Part of the estate of Deborah Devonshire, the great Dowager Duchess of Devonshire, has sold at auction in London for around £1.8 million. Hundreds of personal items (her last possessions) were sold at Sotheby’s on New Bond Street, bringing to light the tastes and life of the British aristocrat. Items included a very rare edition of Brideshead Revisited, Evelyn Waugh’s 1945 novel, enscribed with a personal note to Debo and her husband Andrew Cavendish, the 11th Duke of Devonshire, which sold for £52,500.
Among the Regency chairs and other fine furniture included in the sale, the other mainstay of the vast collection was chickens: Debo’s first love. The auction haul included special chicken boxes, inscribed with her initials, made so she could transport her favourite hens to country shows. Sotheby’s estimated this lot would go for £200-300 but it eventually sold for £10,625. Among other poultry-themed items were tureens in the shape of chickens and chicks, miniature models of cockerels, and an egg case, complete with six alabaster eggs, which was sold for £5,500.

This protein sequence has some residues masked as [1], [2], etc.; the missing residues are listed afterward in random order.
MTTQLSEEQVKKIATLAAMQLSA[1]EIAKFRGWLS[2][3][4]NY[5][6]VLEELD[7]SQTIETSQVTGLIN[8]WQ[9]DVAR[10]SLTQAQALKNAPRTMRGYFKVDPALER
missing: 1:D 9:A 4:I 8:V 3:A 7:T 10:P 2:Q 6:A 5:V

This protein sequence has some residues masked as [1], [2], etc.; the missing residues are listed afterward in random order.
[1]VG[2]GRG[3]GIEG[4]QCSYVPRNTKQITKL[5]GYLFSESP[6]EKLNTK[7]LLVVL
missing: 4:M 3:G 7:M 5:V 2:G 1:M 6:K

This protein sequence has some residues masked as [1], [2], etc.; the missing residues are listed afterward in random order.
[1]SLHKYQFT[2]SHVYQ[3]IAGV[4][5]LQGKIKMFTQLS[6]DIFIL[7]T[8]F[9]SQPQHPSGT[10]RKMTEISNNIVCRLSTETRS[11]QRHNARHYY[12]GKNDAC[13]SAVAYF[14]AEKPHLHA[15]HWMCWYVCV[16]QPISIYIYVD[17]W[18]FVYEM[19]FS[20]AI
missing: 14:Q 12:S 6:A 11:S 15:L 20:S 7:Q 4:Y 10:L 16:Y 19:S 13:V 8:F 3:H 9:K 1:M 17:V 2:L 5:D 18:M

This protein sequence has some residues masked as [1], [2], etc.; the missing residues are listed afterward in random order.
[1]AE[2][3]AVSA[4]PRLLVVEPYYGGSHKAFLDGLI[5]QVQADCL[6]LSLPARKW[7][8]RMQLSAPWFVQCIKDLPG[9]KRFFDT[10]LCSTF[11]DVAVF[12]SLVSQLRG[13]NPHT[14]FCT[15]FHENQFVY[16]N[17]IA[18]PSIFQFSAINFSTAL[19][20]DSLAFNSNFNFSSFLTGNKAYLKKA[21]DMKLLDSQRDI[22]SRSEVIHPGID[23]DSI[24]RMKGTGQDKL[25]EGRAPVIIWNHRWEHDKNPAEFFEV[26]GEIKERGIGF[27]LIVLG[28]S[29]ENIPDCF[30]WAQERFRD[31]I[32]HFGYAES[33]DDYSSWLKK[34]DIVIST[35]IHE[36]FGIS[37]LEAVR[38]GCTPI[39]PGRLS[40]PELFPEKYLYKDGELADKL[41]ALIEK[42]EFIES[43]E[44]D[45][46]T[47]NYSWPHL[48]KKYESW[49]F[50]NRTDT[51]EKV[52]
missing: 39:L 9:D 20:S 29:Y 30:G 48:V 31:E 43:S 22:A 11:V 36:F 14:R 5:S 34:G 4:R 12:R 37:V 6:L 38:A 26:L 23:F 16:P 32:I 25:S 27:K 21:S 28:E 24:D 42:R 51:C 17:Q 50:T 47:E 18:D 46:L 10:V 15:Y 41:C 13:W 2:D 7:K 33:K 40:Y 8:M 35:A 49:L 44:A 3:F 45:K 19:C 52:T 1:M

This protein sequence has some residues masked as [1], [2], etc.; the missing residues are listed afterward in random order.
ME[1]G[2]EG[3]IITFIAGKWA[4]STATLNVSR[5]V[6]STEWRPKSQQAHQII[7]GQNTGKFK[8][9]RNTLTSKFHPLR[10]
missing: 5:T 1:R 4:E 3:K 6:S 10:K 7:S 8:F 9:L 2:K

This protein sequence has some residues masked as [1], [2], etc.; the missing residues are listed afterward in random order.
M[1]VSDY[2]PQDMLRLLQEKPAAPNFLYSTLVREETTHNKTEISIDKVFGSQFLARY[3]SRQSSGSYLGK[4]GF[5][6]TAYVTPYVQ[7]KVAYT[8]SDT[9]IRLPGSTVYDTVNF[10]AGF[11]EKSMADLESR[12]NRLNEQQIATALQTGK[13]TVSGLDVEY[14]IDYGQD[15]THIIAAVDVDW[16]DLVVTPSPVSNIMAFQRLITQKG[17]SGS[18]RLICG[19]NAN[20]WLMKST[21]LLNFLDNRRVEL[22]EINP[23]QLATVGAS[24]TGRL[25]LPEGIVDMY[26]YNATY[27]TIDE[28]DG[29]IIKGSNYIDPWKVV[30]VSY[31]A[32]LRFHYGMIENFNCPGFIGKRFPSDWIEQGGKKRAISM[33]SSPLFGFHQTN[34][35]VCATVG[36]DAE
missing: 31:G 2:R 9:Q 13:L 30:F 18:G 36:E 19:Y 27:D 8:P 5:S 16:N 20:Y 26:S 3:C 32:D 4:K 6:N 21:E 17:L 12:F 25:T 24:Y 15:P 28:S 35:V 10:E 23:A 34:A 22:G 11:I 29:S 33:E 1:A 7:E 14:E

Deborah, known to her friends as “Debo”, an eccentric British duchess was the youngest of six sisters who scandalised 1930s British high society. She married Andrew Cavendish, the later Duke of Devonshire, which led to her acquiring her royal title. She masterminded the transformation of Chatsworth House, the family’s 18th-century mansion, into a profitable tourist attraction that now hosts more than a million visitors a year. She was also famously devoted to her chickens and regularly hosted parties where live hens would strut about the dinner table. Among Deborah’s friends included President Kennedy, Winston Churchill, Lucian Freud, Evelyn Waugh, Alan Bennett, members of the Royal Family, Hubert de Givenchy, Oscar de la Renta and Cecil Beaton.